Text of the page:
An increasing issue is the ever-decreasing frame of reference due to their withdrawal from any societal discussion, information or analysis that is not consumed via their social media feeds. I recently encountered a postgraduate student, already also a graduate of another degree in another faculty, who somehow had no idea that over the university mid-term break there had been the massive series of cuts in the public sector in Wellington. A large sociology and anthropology class today were – except for one student – also unable to answer that question. Too many of our students are reducing their information input and frame of reference to a very limited set of social media feeds – and have done since they were at school. This means there is no notion of a general knowledge of information, news and events to situate any course information into. We cannot assume there is any common culture of knowledge, any common culture of information, in any class. But worrying, most don’t seem to care that they do not know what it is assumed they should or would know. They are blissfully happy in their ignorance.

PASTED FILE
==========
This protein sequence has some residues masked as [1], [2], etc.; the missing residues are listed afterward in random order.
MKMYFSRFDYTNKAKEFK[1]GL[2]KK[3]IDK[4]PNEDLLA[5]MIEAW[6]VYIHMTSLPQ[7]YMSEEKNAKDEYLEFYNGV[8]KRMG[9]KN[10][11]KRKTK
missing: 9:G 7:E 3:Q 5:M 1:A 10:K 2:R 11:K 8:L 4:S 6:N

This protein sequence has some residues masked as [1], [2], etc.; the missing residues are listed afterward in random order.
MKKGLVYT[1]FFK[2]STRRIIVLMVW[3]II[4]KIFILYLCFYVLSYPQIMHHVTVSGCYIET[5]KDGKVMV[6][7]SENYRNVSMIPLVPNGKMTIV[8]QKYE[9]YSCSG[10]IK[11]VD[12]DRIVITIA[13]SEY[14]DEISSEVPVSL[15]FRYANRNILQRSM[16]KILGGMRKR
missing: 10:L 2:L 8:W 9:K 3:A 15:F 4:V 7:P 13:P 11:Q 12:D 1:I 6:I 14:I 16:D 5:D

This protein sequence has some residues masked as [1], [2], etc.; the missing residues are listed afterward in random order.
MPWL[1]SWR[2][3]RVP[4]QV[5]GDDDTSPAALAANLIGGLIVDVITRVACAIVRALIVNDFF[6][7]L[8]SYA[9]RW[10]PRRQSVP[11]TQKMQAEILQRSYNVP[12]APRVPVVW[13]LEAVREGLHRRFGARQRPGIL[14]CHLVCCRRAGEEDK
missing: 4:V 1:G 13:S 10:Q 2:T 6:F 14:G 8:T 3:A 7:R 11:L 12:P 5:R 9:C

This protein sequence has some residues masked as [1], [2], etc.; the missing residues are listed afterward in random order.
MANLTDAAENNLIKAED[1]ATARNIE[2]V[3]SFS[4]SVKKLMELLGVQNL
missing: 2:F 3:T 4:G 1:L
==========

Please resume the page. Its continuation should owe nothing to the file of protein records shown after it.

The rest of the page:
If we wish to change the university, we need to change the school system and its expectations. We need to make it harder to enter tertiary study, harder to stay at university – and harder to graduate. Any tertiary system that does not consider itself an elite institution, expecting an elite-level engagement of focus and study and participation is failing its students, its society – and itself. The knowledge economy arguments that drove the mass expansion of higher education over the past few decades have not been fulfilled in either of their expected economic or social outcomes.

Let’s be clear, we need far fewer students at university as there are not the number of jobs requiring what a proper tertiary education should provide. This is not a university issue: this is a business and government economic development issue. Secondly, if part of the role of the university is providing an educated, thinking citizenry, then we are also failing in doing this – and have for decades.

A solution is to have limited entry and limited progression in all subjects and courses. This would also require a substantial revision of the funding model away from the ‘bums on seats’ blunt funding we have seen – in various ways – for decades.